8. A Rareware smasbros game. Not Rareware chars in Nintendo's smashbros. An All rareware crossover fighting game. A legend of Zelda game with "competing" parties in the style of Wiz 7 (hard to explain) Burning Rangers 2 A fighting game RPG with the gimmick of realtime with pause macros to counter enemies who would in turn fight with macros themselves. A Fire Emblem game that included back most of Pool of Radiance's combat mechanics Or better yet Knights of the Chalice with all skirmishes and no overworld RPG timewasting.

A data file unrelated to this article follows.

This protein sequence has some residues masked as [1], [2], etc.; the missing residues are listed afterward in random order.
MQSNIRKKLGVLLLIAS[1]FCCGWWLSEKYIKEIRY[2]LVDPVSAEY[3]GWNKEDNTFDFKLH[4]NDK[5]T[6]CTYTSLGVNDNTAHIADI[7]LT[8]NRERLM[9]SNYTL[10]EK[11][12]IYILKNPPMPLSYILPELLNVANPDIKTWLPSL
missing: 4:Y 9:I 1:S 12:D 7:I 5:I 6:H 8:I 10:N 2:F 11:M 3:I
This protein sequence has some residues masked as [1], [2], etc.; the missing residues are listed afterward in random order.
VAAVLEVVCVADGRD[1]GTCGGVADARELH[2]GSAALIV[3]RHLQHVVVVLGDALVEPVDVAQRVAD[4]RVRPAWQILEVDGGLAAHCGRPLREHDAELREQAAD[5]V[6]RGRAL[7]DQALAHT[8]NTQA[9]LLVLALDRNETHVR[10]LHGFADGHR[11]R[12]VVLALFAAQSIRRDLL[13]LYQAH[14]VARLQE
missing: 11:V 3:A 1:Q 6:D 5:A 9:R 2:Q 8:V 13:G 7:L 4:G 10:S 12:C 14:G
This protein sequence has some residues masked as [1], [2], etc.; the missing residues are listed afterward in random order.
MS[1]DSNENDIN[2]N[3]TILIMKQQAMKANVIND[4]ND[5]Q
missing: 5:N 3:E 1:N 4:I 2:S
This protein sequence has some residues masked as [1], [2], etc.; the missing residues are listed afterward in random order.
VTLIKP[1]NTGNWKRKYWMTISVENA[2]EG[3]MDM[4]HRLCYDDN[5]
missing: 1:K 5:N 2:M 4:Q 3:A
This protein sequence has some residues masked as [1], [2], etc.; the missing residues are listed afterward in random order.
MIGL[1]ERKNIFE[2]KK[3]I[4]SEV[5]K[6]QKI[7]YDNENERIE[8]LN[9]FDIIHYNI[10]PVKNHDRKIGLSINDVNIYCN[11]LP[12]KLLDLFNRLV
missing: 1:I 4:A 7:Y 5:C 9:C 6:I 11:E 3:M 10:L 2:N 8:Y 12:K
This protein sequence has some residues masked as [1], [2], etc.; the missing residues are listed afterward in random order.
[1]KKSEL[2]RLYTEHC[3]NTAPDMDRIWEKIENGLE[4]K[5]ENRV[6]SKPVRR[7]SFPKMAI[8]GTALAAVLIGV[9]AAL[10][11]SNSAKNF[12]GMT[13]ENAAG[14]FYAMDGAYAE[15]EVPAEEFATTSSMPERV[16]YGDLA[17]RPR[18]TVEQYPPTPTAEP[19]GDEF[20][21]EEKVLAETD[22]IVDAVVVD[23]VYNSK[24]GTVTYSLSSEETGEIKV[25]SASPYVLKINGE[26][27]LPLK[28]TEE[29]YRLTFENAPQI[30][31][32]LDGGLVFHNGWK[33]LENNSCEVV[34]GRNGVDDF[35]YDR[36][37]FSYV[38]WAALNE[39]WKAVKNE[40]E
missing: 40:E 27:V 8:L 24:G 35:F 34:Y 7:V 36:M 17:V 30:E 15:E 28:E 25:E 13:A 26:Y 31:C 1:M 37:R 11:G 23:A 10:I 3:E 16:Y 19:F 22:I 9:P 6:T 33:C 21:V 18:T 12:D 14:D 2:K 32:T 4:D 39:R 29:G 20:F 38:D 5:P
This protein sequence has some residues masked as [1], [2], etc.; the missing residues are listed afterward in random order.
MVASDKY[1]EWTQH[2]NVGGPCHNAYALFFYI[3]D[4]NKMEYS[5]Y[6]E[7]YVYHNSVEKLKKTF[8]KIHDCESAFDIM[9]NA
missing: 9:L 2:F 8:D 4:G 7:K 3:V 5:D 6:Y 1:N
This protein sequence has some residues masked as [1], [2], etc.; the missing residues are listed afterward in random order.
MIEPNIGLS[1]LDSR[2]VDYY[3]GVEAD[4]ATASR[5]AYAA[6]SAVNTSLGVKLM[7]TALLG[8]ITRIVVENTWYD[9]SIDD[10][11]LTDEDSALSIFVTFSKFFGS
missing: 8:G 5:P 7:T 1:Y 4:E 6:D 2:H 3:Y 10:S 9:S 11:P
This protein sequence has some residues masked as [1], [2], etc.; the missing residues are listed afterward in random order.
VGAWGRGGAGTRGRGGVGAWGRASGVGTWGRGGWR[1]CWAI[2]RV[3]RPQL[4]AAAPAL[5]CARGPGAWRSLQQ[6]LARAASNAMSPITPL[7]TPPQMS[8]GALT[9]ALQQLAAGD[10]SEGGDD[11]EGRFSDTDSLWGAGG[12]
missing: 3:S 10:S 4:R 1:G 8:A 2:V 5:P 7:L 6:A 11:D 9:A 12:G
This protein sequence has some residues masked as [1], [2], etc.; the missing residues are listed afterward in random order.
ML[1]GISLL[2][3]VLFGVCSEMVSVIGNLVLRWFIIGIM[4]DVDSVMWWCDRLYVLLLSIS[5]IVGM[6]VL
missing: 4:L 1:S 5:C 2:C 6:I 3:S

9. Dota - League of Legends - I have spent lots of time in some F2P games, but these I never got into because they never really caught my attention. Counter Strike - Nothing against it, but Insurgency and nowadays Insugency Sandstorm fill up 100% of the time I would invest in them Tom Clancy's Ghost Recon and Splinter Cell sub-series (I've played some of the main series games?) Europalis Universalis Crusader Kings Total War Football Manager Neverwinter Nights Icewind Dale / Planescape Torment Star Wars Knights of the Old Republic The Elder Scroll Witcher Other than the PC I haven't let console or genre boundaries really stop me from getting first person experience of the most talked about games of every generation. I feel the strategy games the most because my friend's list seems made up 90% of these people. But it's so hard to keep on top of the strategy series I do play already >< The PC centric RPGs are intentionally avoided because I think they don't appeal to me from the few that I did play. I personally think that the best period of CRPGs is way earlier than most people Betrayal at Kondor/Ultima Underworld/Wizardry 6 >>> Fallout, Baldur's Gate. Charather progression development/combat > story every day. Tom Clancy - Swat 4 exists